— It’s great to see Sylvain White back in feature-film-directing land, after spending the last several years directing mostly for television, including episodes of Hawaii Five-0, Major Crimes, Empire, Sleepy Hollow and more. When we last covered a film he directed, it was in 2013, with the French thriller The Mark of the Angels – Miserere, which was released in France that year (it’s available in the USA on home video). Prior to that film, White directed Stomp the Yard (his feature debut, in 2007), and followed that up with a big screen adaptation of the action graphic novel The Losers in 2010. It was a year ago, in January 2017, when Sony/Screen Gems tapped him to direct a feature film based on the Slender Man horror meme, which is now set to be released on May 18, 2018.
— Widows will mark Steve McQueen’s much-anticipated return to the big screen since 2013’s Oscar-winning 12 Years a Slave. And what a way to come back, with a film starring powerhouse actors including Viola Davis, Robert Duvall, André Holland, Cynthia Erivo and others, in a film remake of a 1980s British TV series of the same name, although set in contemporary Chicago, and follows 4 women burdened with a debt left behind by their dead husbands’ criminal activities. The film has Oscar potential written all over it, and given its November release date, the studio behind it (Fox) probably thinks the same.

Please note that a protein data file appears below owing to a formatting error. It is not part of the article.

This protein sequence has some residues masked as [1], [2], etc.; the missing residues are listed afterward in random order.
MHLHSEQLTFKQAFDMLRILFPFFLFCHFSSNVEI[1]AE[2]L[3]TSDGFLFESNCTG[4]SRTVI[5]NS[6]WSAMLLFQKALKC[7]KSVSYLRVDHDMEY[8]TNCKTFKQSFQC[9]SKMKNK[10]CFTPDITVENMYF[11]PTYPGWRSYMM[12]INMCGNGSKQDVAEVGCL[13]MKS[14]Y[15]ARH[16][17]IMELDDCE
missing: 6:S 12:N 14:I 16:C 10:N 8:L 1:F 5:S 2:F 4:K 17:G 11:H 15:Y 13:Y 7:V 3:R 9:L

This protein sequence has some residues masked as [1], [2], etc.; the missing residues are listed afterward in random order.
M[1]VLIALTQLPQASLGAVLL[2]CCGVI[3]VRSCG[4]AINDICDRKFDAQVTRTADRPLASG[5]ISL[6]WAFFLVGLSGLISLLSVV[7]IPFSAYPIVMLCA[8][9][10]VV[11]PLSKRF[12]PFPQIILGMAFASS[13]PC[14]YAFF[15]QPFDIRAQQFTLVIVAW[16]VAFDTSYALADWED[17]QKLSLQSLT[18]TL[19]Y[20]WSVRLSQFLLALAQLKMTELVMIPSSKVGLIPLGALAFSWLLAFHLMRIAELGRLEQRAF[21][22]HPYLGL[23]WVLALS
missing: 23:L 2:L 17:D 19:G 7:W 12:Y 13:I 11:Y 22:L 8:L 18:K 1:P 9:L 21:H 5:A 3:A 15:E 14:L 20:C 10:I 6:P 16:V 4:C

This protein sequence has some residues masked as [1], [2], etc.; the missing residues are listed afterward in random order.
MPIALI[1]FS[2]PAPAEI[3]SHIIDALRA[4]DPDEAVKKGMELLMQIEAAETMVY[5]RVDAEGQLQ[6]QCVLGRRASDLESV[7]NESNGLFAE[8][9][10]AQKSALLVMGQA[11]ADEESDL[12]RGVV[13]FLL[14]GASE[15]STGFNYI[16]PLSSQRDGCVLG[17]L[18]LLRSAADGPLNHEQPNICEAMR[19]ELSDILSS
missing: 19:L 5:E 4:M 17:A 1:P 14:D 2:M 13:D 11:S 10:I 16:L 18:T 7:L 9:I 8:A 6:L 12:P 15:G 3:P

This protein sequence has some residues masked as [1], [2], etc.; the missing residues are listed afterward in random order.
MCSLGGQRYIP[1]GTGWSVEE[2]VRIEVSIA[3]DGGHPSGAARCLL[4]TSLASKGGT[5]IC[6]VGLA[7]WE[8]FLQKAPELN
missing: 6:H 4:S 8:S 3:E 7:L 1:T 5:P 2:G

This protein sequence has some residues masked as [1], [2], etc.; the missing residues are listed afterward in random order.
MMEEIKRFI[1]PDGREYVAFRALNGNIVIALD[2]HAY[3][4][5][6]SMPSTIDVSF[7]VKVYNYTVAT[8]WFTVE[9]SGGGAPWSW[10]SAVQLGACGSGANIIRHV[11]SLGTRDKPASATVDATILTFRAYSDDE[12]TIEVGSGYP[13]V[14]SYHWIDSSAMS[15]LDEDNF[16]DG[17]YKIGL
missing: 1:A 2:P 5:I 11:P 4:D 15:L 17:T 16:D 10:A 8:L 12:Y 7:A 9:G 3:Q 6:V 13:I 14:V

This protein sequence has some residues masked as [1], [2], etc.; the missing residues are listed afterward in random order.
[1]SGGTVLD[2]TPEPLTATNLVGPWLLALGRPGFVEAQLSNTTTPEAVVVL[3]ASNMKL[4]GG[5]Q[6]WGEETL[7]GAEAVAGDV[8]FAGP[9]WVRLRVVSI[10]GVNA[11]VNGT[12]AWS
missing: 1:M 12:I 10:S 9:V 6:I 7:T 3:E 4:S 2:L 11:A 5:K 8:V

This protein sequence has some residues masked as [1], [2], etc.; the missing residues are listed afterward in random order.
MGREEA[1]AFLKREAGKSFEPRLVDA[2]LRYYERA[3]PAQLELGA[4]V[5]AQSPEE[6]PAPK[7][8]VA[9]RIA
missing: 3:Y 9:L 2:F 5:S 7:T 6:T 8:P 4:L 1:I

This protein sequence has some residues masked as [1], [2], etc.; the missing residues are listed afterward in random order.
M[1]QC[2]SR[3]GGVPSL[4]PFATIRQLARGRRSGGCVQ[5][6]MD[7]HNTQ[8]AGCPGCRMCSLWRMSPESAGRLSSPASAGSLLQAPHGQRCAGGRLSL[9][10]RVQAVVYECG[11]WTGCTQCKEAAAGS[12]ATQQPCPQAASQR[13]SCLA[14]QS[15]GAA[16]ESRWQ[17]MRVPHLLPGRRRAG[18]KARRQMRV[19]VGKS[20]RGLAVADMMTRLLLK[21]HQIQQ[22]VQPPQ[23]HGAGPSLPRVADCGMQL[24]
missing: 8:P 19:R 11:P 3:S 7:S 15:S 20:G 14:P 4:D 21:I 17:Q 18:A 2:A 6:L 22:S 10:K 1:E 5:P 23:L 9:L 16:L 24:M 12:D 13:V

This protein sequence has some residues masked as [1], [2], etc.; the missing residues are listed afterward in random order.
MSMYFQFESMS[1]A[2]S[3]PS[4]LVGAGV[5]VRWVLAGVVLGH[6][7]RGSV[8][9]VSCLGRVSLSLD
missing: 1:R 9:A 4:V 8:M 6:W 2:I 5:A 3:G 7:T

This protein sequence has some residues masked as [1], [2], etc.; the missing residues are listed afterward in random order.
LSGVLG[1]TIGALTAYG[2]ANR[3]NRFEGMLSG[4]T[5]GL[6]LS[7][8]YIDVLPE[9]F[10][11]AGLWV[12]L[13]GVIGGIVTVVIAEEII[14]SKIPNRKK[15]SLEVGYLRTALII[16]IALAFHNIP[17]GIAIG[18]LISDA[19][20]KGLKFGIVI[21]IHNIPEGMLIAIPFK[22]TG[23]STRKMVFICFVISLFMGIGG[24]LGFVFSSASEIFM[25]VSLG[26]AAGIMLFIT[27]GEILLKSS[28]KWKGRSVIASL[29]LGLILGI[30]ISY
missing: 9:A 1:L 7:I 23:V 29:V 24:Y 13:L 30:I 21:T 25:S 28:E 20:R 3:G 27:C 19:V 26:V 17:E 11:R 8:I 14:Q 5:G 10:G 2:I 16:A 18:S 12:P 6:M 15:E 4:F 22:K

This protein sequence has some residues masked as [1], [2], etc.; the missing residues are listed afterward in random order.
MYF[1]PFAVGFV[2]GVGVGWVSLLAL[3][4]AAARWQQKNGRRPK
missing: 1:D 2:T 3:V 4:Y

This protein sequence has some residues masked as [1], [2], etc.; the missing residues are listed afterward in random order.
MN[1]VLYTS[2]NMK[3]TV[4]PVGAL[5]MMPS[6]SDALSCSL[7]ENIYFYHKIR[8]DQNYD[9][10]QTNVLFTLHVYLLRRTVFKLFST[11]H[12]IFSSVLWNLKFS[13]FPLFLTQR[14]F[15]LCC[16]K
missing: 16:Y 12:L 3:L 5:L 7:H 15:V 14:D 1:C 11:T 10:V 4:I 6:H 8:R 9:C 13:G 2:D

–Finally, the release date for Julius Onah’s Untitled Cloverfield Movie has been pushed back 3 times in the last year, which is typically not a very good sign for any film. It could imply some uncertainty that the studio (in this case Paramount) may have around the film’s potential. It’s now set for an April release, boasting a cast that includes David Oyelowo, Gugu Mbatha-Raw, Zhang Ziyi, Daniel Brühl, Elizabeth Debicki, Aksel Hennie, Chris O’Dowd, and John Ortiz, telling the story of a team of astronauts aboard an international space station who find themselves alone after a scientific experiment involving a particle accelerator makes the entire Earth vanish. At least, that was the story when it was first titled God Particle a couple of years ago. The project has been kept mostly underwraps, as its release date has been pushed, and title changed, so it might no longer be the film that we were first told that it would be.
Which of the above films are you most excited to see?